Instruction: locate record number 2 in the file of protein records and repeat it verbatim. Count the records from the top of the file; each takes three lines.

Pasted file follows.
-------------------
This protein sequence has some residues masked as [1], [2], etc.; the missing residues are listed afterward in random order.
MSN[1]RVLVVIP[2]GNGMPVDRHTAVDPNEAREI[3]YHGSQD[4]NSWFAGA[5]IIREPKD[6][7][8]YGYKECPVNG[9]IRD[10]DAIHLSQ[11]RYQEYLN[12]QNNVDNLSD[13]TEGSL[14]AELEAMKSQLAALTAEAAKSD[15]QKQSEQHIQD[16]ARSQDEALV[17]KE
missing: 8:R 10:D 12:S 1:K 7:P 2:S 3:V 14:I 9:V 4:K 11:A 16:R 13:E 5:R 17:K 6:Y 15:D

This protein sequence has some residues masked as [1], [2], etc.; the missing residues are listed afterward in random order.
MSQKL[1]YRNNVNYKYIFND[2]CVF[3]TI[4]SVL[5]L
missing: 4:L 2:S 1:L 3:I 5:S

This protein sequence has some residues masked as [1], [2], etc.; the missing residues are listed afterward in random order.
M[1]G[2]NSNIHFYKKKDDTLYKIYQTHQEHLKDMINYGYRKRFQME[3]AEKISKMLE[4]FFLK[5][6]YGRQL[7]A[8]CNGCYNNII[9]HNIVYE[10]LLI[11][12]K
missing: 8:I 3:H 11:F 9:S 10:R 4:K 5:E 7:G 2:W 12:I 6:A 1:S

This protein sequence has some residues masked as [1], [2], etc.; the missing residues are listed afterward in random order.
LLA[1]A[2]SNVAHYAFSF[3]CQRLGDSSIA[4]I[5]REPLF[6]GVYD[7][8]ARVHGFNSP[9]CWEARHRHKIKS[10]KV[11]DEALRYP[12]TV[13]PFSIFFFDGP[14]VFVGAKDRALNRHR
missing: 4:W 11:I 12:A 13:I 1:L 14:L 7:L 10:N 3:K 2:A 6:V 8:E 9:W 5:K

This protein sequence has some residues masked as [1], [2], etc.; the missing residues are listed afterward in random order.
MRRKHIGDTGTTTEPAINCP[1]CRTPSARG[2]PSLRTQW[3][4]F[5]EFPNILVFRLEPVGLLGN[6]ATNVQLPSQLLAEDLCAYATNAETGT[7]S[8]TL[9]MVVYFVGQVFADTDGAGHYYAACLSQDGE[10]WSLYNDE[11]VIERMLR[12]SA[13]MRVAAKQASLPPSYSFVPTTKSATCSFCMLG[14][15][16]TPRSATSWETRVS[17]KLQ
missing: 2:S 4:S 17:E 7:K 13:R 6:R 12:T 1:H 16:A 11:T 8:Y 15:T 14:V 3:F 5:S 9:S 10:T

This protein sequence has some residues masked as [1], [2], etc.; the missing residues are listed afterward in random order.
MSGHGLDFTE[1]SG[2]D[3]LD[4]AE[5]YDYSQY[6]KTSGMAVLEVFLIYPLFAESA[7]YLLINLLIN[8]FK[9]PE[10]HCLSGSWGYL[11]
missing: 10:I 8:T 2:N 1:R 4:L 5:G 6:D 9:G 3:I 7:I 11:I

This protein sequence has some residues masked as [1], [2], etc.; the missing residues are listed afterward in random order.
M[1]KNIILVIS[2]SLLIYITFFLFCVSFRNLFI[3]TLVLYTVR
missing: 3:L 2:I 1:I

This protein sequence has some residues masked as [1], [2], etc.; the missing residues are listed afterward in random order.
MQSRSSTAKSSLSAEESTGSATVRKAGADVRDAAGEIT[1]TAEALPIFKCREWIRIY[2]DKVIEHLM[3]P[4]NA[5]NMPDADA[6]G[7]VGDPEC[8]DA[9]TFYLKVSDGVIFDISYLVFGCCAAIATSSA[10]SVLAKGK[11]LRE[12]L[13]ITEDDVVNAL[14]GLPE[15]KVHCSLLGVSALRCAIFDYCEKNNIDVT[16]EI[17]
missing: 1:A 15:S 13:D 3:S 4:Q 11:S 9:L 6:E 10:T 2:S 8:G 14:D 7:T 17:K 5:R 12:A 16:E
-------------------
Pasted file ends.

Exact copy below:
This protein sequence has some residues masked as [1], [2], etc.; the missing residues are listed afterward in random order.
MSQKL[1]YRNNVNYKYIFND[2]CVF[3]TI[4]SVL[5]L
missing: 4:L 2:S 1:L 3:I 5:S